Julia Gaffield

The Conversation
Julia Gaffield is an Associate Professor of History at Georgia State University and author of "Haitian Connections in the Atlantic World" (University of North Carolina Press, 2015). She is currently writing a biography of Jean-Jacques Dessalines.Her research focuses on the ways that Haitian leaders were able—despite uniform international diplomatic rejection—to build a viable economic, ideological, and legal foundation for their independence and sovereignty at a time when the colonial plantation society and economy were central to global power structures. She is currently working on two book projects: first, The Abandoned Faithful: Sovereignty, Diplomacy, and Religious Jurisdiction after the Haitian Revolution, analyzes the role of domestic and international Catholicism within Haiti’s pursuit of comprehensive state formation in the decades following the Declaration of Independence in 1804; second, Jean-Jacques Dessalines: Freedom or Death, is a biography of Haiti’s first head of state.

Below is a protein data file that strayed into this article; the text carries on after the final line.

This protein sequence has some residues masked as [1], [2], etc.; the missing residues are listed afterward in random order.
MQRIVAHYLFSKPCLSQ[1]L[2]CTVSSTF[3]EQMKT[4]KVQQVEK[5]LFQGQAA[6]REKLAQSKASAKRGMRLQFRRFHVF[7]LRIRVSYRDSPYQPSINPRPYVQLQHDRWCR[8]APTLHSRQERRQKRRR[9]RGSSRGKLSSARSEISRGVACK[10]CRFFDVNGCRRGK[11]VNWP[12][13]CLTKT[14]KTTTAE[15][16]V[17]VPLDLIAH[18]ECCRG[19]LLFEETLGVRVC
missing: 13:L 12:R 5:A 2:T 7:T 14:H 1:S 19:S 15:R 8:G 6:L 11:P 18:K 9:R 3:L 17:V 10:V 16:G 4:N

A man on a horse wears a black and red colonial-era costume. Behind him is smoke from a fire.

Haiti protests summon spirit of the Haitian Revolution to condemn a president tainted by scandal

Jean-Jacques Dessalines, the black Haitian revolutionary who defeated the French to free Haiti from colonial rule in 1804, has emerged as a new icon of protest in Haiti.